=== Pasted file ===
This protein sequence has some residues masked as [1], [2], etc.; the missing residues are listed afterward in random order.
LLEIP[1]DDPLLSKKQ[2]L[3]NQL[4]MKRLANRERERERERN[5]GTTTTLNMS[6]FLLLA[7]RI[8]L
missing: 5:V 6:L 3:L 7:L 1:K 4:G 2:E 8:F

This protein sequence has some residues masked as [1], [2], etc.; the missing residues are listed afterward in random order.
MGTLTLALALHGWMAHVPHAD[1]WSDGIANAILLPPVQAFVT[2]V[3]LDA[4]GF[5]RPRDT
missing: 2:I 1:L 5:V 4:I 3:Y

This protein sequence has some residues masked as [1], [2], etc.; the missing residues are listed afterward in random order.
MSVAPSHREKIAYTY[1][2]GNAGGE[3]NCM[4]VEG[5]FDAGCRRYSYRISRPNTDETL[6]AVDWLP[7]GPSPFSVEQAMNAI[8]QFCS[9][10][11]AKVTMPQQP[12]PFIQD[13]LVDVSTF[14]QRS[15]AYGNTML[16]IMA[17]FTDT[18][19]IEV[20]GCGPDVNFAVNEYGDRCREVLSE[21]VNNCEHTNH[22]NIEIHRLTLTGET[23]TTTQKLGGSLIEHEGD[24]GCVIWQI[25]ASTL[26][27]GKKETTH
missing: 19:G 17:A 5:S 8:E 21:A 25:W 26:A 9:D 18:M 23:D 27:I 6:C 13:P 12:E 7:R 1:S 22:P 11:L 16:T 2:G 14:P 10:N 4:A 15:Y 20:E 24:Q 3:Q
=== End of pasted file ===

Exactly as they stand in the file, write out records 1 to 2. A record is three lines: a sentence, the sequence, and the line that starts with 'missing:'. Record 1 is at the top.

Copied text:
This protein sequence has some residues masked as [1], [2], etc.; the missing residues are listed afterward in random order.
LLEIP[1]DDPLLSKKQ[2]L[3]NQL[4]MKRLANRERERERERN[5]GTTTTLNMS[6]FLLLA[7]RI[8]L
missing: 5:V 6:L 3:L 7:L 1:K 4:G 2:E 8:F

This protein sequence has some residues masked as [1], [2], etc.; the missing residues are listed afterward in random order.
MGTLTLALALHGWMAHVPHAD[1]WSDGIANAILLPPVQAFVT[2]V[3]LDA[4]GF[5]RPRDT
missing: 2:I 1:L 5:V 4:I 3:Y